You may have noticed that the business news headlines yesterday hyped stories that both U.S. and Chinese manufacturing sectors had very dramatic declines during the month of October.  While the index ratings are certainly a cause for concern, I would not recommend taking drastic gloom and doom reaction that seems to be the reaction of the business press.  

In the report concerning U.S. manufacturing, the PMI index from the Institute for Supply Management (ISM) fell to 38.9, reported as the lowest level in 26 years.  While business as usual was not the byword, a more detailed look at the actual ISM report indicates some logical explanations for the steep decline.  First, as highlighted in posts in Supply Chain Matters, October saw some of the upstream after-effects of the two hurricanes that struck the U.S. Gulf coast, impacting petroleum and petrochemical production.  October also included the total disruption of the Boeing supply chain as a result of a six week long work stoppage that began in September.  Aircraft represent a considerable value of shipments, and I suspect contributed to a lowered index. The after effects of the meltdown on Wall Street that impacted both the availability of credit, as well as the high uncertainty related to liquidity of large and smaller manufacturers no doubt also presented buyers and suppliers with a state of confusion.  One unreported aspect of the report was that there was actual manufacturing growth in the apparel and leather, as well as computer products sectors. So for all of these significant reasons, October should not have be considered a normal state of manufacturing.  The coming months should indicate a more meaningful trend, especially the trends reflected in new orders, backlog, and inventories.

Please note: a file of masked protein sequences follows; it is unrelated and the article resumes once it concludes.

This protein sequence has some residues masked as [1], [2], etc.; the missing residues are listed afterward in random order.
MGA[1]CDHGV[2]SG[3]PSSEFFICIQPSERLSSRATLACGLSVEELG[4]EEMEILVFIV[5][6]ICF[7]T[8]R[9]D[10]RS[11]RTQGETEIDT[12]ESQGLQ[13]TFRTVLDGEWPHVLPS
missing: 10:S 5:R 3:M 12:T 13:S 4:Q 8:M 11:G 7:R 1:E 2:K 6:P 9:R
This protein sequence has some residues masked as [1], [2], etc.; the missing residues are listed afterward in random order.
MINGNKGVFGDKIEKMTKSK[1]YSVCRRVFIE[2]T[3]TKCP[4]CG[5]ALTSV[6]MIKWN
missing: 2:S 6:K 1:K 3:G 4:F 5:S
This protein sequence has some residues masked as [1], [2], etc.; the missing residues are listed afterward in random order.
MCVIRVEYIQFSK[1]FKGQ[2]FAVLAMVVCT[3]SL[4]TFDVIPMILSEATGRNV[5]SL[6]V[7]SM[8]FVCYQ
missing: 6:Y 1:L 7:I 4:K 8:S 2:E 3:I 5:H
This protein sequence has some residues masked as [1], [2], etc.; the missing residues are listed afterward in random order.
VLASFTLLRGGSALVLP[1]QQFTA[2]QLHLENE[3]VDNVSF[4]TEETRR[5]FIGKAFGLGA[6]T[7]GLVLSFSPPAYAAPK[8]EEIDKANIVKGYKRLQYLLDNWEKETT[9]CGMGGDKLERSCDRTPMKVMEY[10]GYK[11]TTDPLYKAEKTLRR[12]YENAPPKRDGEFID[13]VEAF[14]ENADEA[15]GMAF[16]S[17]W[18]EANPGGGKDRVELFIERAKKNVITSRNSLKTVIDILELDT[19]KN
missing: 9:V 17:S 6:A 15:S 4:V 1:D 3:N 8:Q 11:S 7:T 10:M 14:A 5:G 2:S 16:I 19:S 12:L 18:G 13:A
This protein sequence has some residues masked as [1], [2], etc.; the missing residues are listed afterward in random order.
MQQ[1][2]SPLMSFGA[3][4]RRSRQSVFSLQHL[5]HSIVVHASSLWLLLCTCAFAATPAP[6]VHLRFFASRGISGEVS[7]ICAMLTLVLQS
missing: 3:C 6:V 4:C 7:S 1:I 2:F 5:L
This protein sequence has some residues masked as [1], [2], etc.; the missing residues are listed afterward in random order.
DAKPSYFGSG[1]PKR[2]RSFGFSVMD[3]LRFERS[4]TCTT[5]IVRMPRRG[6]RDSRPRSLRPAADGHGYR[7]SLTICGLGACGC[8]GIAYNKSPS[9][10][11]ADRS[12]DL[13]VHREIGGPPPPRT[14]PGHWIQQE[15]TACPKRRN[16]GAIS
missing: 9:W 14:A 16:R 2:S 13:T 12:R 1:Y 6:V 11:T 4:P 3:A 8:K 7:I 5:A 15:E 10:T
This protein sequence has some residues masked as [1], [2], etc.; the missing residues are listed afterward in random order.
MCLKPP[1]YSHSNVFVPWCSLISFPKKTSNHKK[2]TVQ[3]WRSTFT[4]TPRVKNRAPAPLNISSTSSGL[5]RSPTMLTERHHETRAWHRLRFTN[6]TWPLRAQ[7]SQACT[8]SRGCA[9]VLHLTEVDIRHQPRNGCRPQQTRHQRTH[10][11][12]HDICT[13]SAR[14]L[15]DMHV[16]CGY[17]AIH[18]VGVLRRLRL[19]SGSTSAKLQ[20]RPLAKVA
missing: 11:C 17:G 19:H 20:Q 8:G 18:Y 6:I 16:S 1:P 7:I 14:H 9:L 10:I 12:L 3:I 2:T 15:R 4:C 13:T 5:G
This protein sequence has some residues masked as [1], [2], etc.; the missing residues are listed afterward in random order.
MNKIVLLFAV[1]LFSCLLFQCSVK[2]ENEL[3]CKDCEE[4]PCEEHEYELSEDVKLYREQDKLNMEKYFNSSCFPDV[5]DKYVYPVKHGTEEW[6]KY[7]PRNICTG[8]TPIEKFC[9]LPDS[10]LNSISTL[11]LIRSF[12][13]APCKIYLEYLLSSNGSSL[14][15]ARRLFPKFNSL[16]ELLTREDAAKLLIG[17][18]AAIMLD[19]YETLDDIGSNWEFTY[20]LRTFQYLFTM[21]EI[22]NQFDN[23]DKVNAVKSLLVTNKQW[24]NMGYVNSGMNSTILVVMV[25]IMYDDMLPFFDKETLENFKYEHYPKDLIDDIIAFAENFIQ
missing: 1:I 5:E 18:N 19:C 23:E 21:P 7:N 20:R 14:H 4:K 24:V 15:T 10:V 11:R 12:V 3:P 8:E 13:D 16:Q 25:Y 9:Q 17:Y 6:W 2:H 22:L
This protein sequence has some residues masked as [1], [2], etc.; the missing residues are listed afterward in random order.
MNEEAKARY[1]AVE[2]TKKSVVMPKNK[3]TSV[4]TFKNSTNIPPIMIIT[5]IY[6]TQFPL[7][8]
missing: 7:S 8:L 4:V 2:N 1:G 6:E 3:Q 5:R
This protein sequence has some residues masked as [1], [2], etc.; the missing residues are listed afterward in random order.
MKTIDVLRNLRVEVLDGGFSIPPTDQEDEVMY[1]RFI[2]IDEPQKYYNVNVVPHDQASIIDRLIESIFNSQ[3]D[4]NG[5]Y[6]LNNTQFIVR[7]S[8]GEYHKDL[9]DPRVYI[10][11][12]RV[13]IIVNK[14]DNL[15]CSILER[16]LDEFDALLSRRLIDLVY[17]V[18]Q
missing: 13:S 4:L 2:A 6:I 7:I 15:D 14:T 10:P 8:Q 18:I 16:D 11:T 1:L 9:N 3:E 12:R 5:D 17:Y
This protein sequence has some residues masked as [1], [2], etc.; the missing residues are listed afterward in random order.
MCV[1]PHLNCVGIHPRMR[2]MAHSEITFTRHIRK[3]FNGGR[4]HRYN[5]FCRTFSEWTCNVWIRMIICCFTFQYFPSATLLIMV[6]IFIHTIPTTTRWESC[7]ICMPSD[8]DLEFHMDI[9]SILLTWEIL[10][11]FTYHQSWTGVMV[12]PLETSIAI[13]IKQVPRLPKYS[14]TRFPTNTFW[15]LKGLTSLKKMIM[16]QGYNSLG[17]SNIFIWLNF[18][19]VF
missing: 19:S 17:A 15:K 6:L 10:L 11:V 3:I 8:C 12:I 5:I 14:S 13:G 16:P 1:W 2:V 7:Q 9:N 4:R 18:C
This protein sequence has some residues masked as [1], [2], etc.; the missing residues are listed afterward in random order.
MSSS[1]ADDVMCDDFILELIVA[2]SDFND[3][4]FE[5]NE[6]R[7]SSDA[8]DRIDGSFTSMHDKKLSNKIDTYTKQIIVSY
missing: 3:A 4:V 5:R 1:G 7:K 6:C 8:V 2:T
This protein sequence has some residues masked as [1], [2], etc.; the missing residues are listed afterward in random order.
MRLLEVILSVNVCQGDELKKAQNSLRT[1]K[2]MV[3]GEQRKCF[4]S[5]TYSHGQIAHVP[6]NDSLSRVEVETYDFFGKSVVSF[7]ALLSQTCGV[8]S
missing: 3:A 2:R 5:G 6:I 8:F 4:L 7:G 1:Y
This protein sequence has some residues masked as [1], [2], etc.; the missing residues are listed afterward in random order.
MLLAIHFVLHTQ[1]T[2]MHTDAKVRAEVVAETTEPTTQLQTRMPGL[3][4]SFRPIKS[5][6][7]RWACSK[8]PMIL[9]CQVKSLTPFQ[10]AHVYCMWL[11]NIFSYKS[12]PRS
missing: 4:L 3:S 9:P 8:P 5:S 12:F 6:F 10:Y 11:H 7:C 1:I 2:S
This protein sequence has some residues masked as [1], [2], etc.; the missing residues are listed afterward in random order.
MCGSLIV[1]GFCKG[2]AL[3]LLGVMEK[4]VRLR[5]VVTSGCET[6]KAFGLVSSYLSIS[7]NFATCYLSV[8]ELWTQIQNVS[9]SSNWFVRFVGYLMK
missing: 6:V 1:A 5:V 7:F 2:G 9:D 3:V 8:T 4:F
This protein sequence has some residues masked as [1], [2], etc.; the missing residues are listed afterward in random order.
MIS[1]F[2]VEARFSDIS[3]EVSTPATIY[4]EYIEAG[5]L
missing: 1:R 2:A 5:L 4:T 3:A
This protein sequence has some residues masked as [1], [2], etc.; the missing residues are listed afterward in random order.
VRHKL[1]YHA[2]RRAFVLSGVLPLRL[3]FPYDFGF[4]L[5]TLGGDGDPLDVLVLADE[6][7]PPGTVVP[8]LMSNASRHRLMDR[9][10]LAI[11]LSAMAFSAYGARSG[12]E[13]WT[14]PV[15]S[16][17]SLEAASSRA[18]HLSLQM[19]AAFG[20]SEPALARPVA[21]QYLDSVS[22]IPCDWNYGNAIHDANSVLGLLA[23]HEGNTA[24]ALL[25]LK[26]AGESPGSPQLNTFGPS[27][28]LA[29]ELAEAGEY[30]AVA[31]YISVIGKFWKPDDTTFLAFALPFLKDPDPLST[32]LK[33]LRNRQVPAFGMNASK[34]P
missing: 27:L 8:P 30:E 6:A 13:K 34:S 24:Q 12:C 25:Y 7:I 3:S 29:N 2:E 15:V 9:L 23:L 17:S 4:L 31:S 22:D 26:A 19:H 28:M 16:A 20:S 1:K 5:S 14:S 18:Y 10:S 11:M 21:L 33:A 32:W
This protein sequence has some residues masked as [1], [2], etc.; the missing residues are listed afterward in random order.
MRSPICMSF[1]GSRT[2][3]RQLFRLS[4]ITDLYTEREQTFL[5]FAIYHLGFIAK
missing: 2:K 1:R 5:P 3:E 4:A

China’s manufacturing activity also sharply slowed in October. An AP story indicated that the purchasing managers index produced by the China Federation of Logistics and Purchasing fell to 44.6 in October, the lowest level since the survey began in 2005.  Some of this decline can certainly be attributed to the spillover of the U.S. decline reported above.  Some of this decline can also be attributed to political after-effects of both the China central government’s attempts to cool-down what was becoming a highly inflationary economy, as well as the financial crisis in the U.S.  It seems that China’s manufacturing sector has never really recovered from the shutdowns imposed during the recent Olympic events in Beijing, and high profile quality and contaminated product stories in the news of late.

In my view, manufacturing activity originating in China is the real index for concern, since it represents a broader indicator of multi-industry manufacturing and supply chain activity. If over the coming months, manufacturers in China begin to find a lack of export demand for their goods, than some drastic measures may come about to insure survival.  Overcapacity leading to price dumping is not out of the question. This is the one set of factors watch in the coming months.

What’s your view on the current level of manufacturing activity?  Is it causing you real concern?  You can input your views in the Comments section of this posting.

Bob Ferrari